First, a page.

This Kenyan Teenager Developed a Clever Way to Stop Elephant Poachers in Their Tracks


Kenya's elephants are in trouble. Mercy Sigey has something that can help.

With the help of her classmates, the 19-year-old freshman at Strathmore University in Nairobi, Kenya, developed a sensor to let park rangers know when poachers have entered a wildlife preserve. The result was shown at the United Nations Social Good Summit last month.

The background: Sigey told the summit crowd how she was inspired by the death of an icon in May. Satao was a 45-year-old Kenyan elephant well-known for his age and size; his tusks were six and a half feet long. He was killed by poachers for those tusks in what local officials told National Geographic was a "monumental" loss.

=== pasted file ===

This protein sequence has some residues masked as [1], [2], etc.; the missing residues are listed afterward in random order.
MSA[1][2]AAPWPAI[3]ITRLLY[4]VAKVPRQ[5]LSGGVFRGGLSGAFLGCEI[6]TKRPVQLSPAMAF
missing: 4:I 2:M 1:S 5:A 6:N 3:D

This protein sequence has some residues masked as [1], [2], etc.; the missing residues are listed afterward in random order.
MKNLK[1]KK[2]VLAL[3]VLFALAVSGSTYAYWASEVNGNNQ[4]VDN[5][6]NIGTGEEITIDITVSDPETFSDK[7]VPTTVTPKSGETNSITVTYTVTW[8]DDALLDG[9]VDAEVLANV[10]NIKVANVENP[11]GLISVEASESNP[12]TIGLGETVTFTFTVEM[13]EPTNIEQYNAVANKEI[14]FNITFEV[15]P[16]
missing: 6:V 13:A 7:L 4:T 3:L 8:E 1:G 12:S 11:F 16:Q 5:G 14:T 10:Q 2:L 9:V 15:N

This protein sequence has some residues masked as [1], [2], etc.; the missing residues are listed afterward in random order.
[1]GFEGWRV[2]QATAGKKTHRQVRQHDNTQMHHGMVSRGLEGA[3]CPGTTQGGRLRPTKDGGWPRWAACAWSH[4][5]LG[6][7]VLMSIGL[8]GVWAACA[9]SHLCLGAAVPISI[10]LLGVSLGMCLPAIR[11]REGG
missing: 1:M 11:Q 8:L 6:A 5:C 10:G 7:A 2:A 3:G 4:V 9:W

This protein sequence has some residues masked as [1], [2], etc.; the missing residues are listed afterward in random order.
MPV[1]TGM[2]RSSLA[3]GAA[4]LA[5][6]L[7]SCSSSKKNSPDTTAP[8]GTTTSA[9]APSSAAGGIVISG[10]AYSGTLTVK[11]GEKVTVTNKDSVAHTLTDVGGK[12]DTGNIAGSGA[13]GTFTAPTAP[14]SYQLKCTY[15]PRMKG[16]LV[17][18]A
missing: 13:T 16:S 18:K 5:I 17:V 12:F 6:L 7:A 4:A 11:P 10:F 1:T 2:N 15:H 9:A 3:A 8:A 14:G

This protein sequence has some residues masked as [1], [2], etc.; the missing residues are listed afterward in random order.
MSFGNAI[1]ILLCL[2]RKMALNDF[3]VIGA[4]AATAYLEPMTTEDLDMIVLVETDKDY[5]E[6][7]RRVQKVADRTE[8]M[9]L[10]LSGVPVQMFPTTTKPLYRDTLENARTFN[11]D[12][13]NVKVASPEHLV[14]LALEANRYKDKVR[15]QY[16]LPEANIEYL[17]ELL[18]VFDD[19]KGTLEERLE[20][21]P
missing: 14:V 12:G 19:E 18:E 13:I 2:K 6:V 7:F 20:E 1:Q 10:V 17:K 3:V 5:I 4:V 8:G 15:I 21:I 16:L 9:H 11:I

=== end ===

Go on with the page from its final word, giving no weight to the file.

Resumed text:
"I'm sure all of you here sitting in this hall would want to see an elephant standing magnificently and not lying down dead on the ground," Sigey said at the summit.

Ben Curtis/AP

She and her class received support from Innovate Kenya, a program that awards funding to students who pitch solutions to local problems. This particular solution involves Arduinos, which are little sensors that detect nearby movement. By placing enough of them around park borders, authorities will know if someone sneaks in (and alert them to the presence of wildfire, another issue).

The numbers: Elephants in Kenya are suffering from a recent jump in poaching as a result of increased international ivory demand. An aerial census of the Tsavo-Mkomazi ecosystem by the Kenyan Wildlife Service found 11,076 elephants, down from 12,573 in 2011.

Continent-wide, poachers kill about 25,000 elephants a year. "It's the worst that it's been in the last 30 years," Kenyan conservationist Ian Craig told CBS. "It's a steady deterioration, and it's getting worse."

With the help of people like Sigey, though, there might be a brighter future for elephants like Satao. Those little sensors won't put an end to poaching, but they'll make it a lot harder for potential hunters to sneak into protected areas.

h/t Christian Science Monitor